The complex interface between economy and healthcare: An introductory overview for clinicians

Federica Liliana Ottolini, Laura Buggio, Edgardo Somigliana, Paolo Vercellini

Research output: Contribution to journalArticlepeer-review


In a period of generalized economic crisis, it seems particularly appropriate to try to manage a continuing growing sector such as healthcare in the best possible way. The crucial aim of optimization of available healthcare resources is obtaining the maximum possible benefit with the minimum expenditure. This has important social implications, whether individual citizens or tax-funded national health services eventually have to pay the bill. The keyword here is efficiency, which means either, maximizing the benefit from a fixed sum of money, or minimizing the resources required for a defined benefit. In order to achieve these objectives, economic evaluation is a helpful tool. Five different types of economic evaluation exist in the health-care field: cost-minimization, cost-benefit, cost-consequences, cost-effectiveness and cost-utility analysis. The objective of this narrative review is to provide an overview of the principal methods used for economic evaluation in healthcare. Economic evaluation represents a starting point for the allocation of resources, the decision of the valuable investments and the division of budgets across different health programs. Moreover, economic evaluation allows the comparison of different procedures in terms of quality of life and life expectancy, bearing in mind that cost-effectiveness is only one of multiple facets in the decision making-process. Economic evaluation is important to critically evaluate clinical interventions and ensure that we are implementing the most cost-effective management protocols. Clinicians are called to fulfill the complex task of optimizing the use of resources, and, at the same time, improving the quality of healthcare assistance.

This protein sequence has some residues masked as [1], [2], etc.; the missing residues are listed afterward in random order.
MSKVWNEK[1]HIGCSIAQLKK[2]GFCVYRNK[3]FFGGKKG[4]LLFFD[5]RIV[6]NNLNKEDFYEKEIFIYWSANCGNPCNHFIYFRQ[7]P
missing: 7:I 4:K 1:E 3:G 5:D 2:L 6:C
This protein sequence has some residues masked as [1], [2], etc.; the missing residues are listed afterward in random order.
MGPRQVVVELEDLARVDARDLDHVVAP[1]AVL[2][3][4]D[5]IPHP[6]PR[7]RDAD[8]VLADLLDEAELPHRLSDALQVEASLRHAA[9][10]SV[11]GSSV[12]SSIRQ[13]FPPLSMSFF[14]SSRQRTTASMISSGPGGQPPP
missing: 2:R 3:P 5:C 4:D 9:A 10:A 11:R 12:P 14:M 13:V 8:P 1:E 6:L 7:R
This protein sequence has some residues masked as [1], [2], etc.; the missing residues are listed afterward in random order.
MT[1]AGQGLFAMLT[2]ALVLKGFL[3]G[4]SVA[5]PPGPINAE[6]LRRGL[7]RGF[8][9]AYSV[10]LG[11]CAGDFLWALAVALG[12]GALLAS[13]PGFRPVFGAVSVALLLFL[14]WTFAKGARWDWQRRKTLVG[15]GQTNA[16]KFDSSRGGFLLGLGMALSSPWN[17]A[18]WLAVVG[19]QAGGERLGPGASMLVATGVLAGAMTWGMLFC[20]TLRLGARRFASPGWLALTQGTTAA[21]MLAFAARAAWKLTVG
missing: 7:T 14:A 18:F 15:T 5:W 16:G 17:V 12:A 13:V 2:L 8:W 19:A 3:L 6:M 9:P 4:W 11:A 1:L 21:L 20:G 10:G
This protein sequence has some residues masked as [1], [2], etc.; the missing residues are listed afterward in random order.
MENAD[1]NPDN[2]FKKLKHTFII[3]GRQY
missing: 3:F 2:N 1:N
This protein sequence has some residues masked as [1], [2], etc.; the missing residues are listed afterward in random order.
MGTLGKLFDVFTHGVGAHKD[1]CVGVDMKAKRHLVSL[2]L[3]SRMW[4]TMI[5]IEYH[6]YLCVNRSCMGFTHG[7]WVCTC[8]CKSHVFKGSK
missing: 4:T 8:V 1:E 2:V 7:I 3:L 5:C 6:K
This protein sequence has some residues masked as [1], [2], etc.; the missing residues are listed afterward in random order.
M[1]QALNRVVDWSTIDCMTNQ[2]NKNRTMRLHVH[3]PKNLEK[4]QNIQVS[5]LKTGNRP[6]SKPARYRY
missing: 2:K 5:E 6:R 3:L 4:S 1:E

Original languageEnglish
Pages (from-to)1-6
Number of pages6
JournalEuropean Journal of Internal Medicine
Publication statusAccepted/In press - Mar 21 2016


  • Cost-effectiveness analysis
  • Cost-utility analysis
  • Economic evaluation
  • Efficiency
  • Healthcare spending

ASJC Scopus subject areas

  • Internal Medicine


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